The 22 year-old Shah turned to America for support against the Russian Soviet Union and endlessly perfidious Albion, which he received until he was sold straight down the river by Jimmy Carter, who allowed the Islamofascist revolution of Ayatollah Khomeini to overthrow him in January, 1979.

We could call the ebb and flow of Persia vs. the West for two and a half millennia the Persian Ratchet, as over the centuries it ratchets up and down.


This prelude should put in perspective that the ancient fight between Persia and the West has now ratcheted up once again, this time against us, with America demonized as the Great Satan. Once again, it is a duel to the death – for that it is what the Mullahs who run Iran have decided it must be, and so it shall be.

The Mullahs are ratcheting it up at an ever faster pace recently, and finally George Bush last week decided to respond in kind. He publicly announced on August 12 he would consider a military attack on Iran’s nuclear facilities – “All options are on the table” – and gave the green light for a major Time Magazine story Inside Iran’s Secret War For Iraq (August 22 issue, on newsstands Monday August 15).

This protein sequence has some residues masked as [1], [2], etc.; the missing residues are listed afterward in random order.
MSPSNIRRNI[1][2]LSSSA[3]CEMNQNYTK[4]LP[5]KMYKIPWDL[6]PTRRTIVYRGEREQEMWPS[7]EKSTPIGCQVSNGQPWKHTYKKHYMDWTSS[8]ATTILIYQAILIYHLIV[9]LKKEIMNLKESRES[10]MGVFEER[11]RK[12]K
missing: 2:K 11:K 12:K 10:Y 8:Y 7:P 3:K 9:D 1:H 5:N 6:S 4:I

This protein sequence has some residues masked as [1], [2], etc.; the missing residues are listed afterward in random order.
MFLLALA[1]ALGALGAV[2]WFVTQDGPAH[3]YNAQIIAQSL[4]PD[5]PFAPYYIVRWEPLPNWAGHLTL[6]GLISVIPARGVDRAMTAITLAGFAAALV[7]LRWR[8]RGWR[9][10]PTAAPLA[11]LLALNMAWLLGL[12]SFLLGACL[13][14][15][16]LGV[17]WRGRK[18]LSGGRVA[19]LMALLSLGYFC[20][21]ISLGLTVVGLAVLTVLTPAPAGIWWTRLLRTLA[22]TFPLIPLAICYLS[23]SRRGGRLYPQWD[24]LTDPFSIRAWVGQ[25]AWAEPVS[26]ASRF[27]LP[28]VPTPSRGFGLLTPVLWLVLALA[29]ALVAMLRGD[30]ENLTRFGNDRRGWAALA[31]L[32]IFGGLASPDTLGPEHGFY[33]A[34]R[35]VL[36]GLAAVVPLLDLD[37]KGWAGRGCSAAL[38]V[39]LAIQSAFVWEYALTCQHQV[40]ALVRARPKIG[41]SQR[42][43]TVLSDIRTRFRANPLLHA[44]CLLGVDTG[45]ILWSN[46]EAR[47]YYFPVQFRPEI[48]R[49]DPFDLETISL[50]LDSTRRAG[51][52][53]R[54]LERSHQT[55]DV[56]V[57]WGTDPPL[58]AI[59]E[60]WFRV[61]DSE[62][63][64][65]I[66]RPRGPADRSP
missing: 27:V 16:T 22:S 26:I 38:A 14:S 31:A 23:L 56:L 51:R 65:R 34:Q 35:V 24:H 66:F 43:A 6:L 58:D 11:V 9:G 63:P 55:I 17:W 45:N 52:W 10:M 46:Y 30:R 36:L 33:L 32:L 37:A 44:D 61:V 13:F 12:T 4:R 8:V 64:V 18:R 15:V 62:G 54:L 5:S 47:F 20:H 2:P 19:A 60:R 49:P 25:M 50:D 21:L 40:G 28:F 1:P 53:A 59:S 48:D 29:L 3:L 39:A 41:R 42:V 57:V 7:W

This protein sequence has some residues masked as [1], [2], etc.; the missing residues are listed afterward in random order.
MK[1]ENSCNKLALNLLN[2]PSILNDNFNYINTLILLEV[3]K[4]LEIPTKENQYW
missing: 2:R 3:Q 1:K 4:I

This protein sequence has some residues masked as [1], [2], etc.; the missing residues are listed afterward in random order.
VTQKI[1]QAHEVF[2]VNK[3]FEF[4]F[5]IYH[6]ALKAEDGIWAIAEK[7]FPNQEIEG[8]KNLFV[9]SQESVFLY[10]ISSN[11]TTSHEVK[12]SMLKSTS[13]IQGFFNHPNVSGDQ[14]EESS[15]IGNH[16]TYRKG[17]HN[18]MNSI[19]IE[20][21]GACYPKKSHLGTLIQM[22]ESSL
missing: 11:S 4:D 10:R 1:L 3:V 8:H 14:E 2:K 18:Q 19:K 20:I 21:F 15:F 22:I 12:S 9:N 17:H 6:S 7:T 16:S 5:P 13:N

“Green light” means that GW authorized the Pentagon and US intelligence agencies to provide Time with a massive amount of intel. It was no coincidence that Bush made his “all options” threat on the eve of the story’s publication – any more than it was a coincidence that stories on Bush’s threat and one entitled Unrest in Iran’s Kurdish Region Has Left 17 Dead appeared on the same day (August 13) in the New York Times.